```
CIP: 20
title: Auction model for solver rewards
author: @felixhenneke, @harisang
status: active
created: 2023-01-16
replaces: CIP 14
```

## Simple Summary:

We propose an auction based mechanism for rewarding winners of the solver competition.

Currently, the winner of the solver competition is rewarded an amount of COW token based on the orders that are included in their solution. This per-order rewards model does not take into account general market conditions or how difficult it was to find a solution. It therefore requires constant readjustment and it does not incentivize research into tackling challenging batches, e.g., utilizing the value of CoWs.

The proposed auction mechanism allows for dynamically finding a reward based on how much value a solver provides to users by settling a batch. This results in a distribution of rewards better aligned with goals of the protocol, solvers, and users.

## Motivation

The current reward scheme for the solver competition is based on risk adjusted rewards on a per-order basis as described in CIP-14.

There are several issues with the current model:

- It is parameterized by an ad-hoc minimum reward of 37 COW per order.
- It is oblivious to how easy it is to detect the best execution (thin vs thick competition). Auctions with multiple identical submitted solutions are rewarded the same as auctions with only one valid solution.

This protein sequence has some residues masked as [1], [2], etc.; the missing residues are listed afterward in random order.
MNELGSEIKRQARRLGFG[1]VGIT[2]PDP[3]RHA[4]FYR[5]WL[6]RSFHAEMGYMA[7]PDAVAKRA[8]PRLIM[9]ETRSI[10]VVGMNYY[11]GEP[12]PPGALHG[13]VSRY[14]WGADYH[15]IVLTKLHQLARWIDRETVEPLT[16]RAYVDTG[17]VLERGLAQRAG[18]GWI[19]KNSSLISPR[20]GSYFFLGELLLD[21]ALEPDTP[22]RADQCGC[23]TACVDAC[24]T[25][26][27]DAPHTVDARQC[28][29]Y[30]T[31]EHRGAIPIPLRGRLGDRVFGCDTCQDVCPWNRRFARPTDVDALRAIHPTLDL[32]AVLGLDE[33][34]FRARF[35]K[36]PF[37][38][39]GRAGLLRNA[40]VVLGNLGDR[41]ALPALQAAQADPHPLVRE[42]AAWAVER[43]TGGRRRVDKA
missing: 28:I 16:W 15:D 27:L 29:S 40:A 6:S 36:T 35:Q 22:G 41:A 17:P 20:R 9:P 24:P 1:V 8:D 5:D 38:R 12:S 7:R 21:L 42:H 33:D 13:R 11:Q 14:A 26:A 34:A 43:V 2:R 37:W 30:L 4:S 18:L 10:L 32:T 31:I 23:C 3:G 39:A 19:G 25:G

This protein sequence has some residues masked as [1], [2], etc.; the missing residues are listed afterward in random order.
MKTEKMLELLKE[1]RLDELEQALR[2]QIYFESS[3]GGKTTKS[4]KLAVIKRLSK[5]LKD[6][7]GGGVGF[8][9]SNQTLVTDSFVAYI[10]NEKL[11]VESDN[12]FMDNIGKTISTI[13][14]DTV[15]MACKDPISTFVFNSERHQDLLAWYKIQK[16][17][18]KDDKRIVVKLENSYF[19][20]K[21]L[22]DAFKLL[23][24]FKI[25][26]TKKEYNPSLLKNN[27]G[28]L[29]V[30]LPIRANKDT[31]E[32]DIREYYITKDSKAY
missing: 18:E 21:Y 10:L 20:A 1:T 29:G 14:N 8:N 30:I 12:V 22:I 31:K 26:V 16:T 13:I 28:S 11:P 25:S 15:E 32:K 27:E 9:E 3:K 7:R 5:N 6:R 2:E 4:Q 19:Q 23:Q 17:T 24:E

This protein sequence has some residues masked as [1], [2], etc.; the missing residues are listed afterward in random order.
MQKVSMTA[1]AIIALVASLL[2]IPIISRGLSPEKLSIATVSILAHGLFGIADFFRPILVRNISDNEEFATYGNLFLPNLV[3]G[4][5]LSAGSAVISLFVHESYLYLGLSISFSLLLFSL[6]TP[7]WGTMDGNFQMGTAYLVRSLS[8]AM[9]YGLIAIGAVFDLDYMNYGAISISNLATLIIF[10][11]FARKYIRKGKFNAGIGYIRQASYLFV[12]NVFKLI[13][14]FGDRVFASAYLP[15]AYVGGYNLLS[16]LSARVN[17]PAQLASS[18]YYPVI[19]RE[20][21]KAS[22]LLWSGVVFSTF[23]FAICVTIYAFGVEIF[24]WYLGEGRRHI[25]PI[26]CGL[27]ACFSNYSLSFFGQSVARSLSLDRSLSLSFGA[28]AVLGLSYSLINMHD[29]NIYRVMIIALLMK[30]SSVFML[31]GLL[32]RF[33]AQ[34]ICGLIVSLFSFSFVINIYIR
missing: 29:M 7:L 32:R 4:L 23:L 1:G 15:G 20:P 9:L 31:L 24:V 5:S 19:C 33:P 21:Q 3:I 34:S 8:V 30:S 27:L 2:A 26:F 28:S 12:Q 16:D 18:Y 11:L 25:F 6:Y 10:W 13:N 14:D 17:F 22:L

- It does not (as much as it should) reward innovation and taking advantage of CoWs and structurally better solutions (e.g., detecting CoWs vs execution with touching the same pool multiple times).
- It is oblivious to the volume of an order and the particular pairs traded.

Ultimately, the current model is quite static, does not directly take protocol viability into consideration, and is not adaptive enough to the ever-changing competition landscape.

The proposed reward mechanism results in an improvement of all those issues. It also requires some changes in the behavior of solvers. We will discuss those after the specification of the mechanism.

## Specification

Per-auction rewards are computed using a second-price auction mechanism for the quality of solutions: